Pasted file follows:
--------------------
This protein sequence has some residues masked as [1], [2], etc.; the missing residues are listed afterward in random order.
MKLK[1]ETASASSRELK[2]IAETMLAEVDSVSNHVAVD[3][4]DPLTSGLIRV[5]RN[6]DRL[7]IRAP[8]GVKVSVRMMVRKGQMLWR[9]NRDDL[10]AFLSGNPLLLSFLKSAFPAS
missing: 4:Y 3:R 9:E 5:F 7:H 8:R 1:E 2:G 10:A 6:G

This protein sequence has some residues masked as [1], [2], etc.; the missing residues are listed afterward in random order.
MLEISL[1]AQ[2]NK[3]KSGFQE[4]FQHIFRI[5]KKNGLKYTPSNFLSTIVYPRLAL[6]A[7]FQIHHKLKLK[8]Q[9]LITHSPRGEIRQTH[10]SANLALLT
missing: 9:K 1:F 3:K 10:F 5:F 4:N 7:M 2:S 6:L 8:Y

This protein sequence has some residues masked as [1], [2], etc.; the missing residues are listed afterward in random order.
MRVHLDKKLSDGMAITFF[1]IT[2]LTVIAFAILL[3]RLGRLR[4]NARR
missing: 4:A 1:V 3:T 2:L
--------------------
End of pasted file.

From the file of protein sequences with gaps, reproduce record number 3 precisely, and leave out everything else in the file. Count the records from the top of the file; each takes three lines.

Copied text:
This protein sequence has some residues masked as [1], [2], etc.; the missing residues are listed afterward in random order.
MRVHLDKKLSDGMAITFF[1]IT[2]LTVIAFAILL[3]RLGRLR[4]NARR
missing: 4:A 1:V 3:T 2:L